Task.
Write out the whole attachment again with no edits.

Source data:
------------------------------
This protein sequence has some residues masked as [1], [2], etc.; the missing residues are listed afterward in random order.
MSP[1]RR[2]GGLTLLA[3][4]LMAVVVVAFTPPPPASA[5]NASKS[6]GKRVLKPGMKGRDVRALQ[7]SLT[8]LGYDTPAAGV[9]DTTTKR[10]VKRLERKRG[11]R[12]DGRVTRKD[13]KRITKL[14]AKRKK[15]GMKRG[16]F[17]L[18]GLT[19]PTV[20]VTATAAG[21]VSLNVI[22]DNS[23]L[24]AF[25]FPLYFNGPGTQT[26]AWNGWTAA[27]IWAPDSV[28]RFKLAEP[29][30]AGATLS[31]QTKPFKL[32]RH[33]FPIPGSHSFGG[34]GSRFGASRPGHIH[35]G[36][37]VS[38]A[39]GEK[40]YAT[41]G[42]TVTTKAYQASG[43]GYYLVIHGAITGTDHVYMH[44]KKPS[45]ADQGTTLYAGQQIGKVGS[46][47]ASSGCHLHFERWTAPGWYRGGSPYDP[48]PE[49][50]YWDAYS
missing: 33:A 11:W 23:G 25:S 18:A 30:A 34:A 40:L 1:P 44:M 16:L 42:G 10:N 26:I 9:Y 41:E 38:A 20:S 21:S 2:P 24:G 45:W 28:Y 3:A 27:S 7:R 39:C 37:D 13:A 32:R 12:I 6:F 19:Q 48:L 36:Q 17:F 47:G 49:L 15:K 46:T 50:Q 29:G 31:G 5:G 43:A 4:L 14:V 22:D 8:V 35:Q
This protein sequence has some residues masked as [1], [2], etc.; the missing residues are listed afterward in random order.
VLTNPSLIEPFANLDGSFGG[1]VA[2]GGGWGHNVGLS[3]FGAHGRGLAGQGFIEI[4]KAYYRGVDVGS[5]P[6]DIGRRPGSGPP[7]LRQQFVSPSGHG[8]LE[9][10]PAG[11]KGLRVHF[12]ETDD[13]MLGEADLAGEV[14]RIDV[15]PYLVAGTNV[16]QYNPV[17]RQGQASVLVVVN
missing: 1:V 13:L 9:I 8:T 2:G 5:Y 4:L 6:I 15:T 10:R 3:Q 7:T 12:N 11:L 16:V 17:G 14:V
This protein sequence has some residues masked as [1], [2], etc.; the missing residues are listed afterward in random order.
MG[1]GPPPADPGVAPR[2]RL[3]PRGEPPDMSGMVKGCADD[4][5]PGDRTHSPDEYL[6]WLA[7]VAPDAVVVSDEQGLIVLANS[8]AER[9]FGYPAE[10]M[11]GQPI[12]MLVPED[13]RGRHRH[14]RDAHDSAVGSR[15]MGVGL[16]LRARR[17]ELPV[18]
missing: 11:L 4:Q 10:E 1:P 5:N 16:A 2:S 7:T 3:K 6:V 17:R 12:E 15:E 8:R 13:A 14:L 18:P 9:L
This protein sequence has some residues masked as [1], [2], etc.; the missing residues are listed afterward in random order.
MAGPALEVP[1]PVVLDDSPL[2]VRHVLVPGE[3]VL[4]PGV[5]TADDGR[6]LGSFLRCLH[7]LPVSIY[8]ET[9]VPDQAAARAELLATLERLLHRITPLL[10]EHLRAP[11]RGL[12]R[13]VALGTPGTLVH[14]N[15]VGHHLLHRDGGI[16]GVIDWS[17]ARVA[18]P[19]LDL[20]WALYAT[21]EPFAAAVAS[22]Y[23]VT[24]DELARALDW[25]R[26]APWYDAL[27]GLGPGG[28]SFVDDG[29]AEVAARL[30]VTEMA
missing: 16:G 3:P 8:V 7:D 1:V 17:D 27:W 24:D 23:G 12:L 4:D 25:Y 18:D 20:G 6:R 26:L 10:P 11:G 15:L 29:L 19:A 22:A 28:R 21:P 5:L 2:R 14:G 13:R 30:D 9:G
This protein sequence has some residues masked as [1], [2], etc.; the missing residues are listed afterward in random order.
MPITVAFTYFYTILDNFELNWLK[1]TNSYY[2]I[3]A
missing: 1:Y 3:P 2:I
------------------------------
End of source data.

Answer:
This protein sequence has some residues masked as [1], [2], etc.; the missing residues are listed afterward in random order.
MSP[1]RR[2]GGLTLLA[3][4]LMAVVVVAFTPPPPASA[5]NASKS[6]GKRVLKPGMKGRDVRALQ[7]SLT[8]LGYDTPAAGV[9]DTTTKR[10]VKRLERKRG[11]R[12]DGRVTRKD[13]KRITKL[14]AKRKK[15]GMKRG[16]F[17]L[18]GLT[19]PTV[20]VTATAAG[21]VSLNVI[22]DNS[23]L[24]AF[25]FPLYFNGPGTQT[26]AWNGWTAA[27]IWAPDSV[28]RFKLAEP[29][30]AGATLS[31]QTKPFKL[32]RH[33]FPIPGSHSFGG[34]GSRFGASRPGHIH[35]G[36][37]VS[38]A[39]GEK[40]YAT[41]G[42]TVTTKAYQASG[43]GYYLVIHGAITGTDHVYMH[44]KKPS[45]ADQGTTLYAGQQIGKVGS[46][47]ASSGCHLHFERWTAPGWYRGGSPYDP[48]PE[49][50]YWDAYS
missing: 33:A 11:W 23:G 25:S 18:A 30:A 34:A 40:L 1:P 44:M 16:L 42:G 10:N 26:I 9:Y 41:E 38:A 20:S 21:S 2:P 24:G 45:W 28:Y 3:A 27:S 7:R 39:C 37:D 13:A 32:R 12:I 6:F 19:Q 48:L 36:Q 17:F 47:G 49:L 15:K 46:T 50:Q 29:G 31:G 5:G 43:A 4:L 14:V 22:D 8:V 35:Q
This protein sequence has some residues masked as [1], [2], etc.; the missing residues are listed afterward in random order.
VLTNPSLIEPFANLDGSFGG[1]VA[2]GGGWGHNVGLS[3]FGAHGRGLAGQGFIEI[4]KAYYRGVDVGS[5]P[6]DIGRRPGSGPP[7]LRQQFVSPSGHG[8]LE[9][10]PAG[11]KGLRVHF[12]ETDD[13]MLGEADLAGEV[14]RIDV[15]PYLVAGTNV[16]QYNPV[17]RQGQASVLVVVN
missing: 1:V 13:L 9:I 8:T 2:G 5:Y 4:L 6:I 15:T 10:R 3:Q 7:T 12:N 11:L 16:V 17:G 14:V
This protein sequence has some residues masked as [1], [2], etc.; the missing residues are listed afterward in random order.
MG[1]GPPPADPGVAPR[2]RL[3]PRGEPPDMSGMVKGCADD[4][5]PGDRTHSPDEYL[6]WLA[7]VAPDAVVVSDEQGLIVLANS[8]AER[9]FGYPAE[10]M[11]GQPI[12]MLVPED[13]RGRHRH[14]RDAHDSAVGSR[15]MGVGL[16]LRARR[17]ELPV[18]
missing: 11:L 4:Q 10:E 1:P 5:N 16:A 2:S 7:T 3:K 6:V 17:R 12:E 15:E 8:R 13:A 14:L 18:P 9:L
This protein sequence has some residues masked as [1], [2], etc.; the missing residues are listed afterward in random order.
MAGPALEVP[1]PVVLDDSPL[2]VRHVLVPGE[3]VL[4]PGV[5]TADDGR[6]LGSFLRCLH[7]LPVSIY[8]ET[9]VPDQAAARAELLATLERLLHRITPLL[10]EHLRAP[11]RGL[12]R[13]VALGTPGTLVH[14]N[15]VGHHLLHRDGGI[16]GVIDWS[17]ARVA[18]P[19]LDL[20]WALYAT[21]EPFAAAVAS[22]Y[23]VT[24]DELARALDW[25]R[26]APWYDAL[27]GLGPGG[28]SFVDDG[29]AEVAARL[30]VTEMA
missing: 16:G 3:P 8:V 7:D 1:V 17:D 27:W 24:D 23:G 12:L 4:D 25:Y 18:D 20:G 6:R 26:L 10:P 11:G 15:L 29:L 19:A 22:A 28:R 21:P 5:L 2:R 14:G 13:R 30:D 9:G
This protein sequence has some residues masked as [1], [2], etc.; the missing residues are listed afterward in random order.
MPITVAFTYFYTILDNFELNWLK[1]TNSYY[2]I[3]A
missing: 1:Y 3:P 2:I